Another cost — potentially — is the replacement cost of the battery, which is the key functional component of the EV.

Nissan warrants the Leaf’s battery for eight years or 100,000 miles, but that’s not very long relative to the lifespan of a non-electric car. EVs can generally be counted on to not require the replacement of a major component such as its engine or transmission for at least 12-15 years and usually at least 150,000 miles.

Nissan also adds a caveat to its warranty coverage. The battery is warranted for eight years or 100,000 miles “against excessive capacity loss.” Who gets to decide what “excessive” loss means, exactly?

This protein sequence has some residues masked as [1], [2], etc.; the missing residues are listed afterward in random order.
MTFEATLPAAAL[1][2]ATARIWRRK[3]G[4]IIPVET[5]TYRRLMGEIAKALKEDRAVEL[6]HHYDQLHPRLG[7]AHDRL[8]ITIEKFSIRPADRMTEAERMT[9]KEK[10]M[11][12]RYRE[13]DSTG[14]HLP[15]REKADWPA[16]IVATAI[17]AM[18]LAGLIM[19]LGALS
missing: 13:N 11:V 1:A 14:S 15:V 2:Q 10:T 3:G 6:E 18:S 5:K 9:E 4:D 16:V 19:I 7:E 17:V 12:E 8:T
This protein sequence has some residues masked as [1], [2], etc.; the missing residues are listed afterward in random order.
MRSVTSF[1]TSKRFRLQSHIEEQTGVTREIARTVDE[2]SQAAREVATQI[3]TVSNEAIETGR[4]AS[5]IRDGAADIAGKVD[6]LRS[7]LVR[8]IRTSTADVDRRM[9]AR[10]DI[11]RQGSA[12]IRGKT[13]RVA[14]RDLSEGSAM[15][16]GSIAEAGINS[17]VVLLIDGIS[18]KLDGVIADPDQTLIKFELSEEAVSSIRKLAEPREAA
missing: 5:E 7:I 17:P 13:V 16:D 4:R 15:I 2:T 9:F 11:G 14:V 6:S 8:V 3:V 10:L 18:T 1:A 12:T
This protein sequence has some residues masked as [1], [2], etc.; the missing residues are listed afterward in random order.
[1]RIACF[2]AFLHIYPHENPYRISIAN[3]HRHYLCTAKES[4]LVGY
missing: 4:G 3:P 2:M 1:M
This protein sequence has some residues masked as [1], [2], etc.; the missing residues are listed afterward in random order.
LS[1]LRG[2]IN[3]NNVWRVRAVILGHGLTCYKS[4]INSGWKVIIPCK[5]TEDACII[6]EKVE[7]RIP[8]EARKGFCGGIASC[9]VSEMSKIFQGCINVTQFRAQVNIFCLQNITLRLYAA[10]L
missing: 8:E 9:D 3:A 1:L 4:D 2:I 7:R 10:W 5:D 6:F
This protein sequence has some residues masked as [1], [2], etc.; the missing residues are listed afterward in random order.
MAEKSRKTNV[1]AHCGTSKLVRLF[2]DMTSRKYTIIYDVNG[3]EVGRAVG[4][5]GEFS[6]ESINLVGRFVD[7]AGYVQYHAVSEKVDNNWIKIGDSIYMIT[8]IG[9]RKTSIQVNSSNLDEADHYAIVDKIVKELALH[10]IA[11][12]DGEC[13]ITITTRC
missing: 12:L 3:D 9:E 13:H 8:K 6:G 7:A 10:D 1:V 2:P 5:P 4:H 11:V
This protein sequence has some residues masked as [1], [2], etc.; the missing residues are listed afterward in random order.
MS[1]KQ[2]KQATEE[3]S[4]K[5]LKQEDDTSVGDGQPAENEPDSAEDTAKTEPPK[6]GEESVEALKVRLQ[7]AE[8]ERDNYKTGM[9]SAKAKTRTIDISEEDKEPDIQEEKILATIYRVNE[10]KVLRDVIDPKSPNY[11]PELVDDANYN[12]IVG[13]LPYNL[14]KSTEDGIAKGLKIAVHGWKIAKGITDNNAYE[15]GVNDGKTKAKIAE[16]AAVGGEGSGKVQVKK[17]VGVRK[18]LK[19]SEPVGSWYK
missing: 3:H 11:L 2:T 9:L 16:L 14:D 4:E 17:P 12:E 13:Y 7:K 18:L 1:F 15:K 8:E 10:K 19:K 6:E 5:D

Keep in mind that batteries—whether AA in your flashlight or lithium-ion in your EV—gradually lose their capacity to accept/hold charge over time. Which means, in the case of an EV, that the car’s range declines over time.

This is just chemistry. But it’s one thing to have to buy a new set of $3 AA batteries for your flashlight. It is another thing to have to buy a new $5,000 battery pack at 110,000 miles because it only holds half the charge it did when new and your 150 mile* Leaf is now a 75 mile Leaf (and on its way to being a no-miles Leaf).

Is “excessive” loss 20 percent of original capacity? Or 50 percent? How much range loss are you willing to accept if Nissan will not pay to replace the Leaf’s tiring battery?

The Bottom Line

The Leaf costs less than other EVs. But it still costs too much.

And not just up front.



*** Photo courtesy of Caricos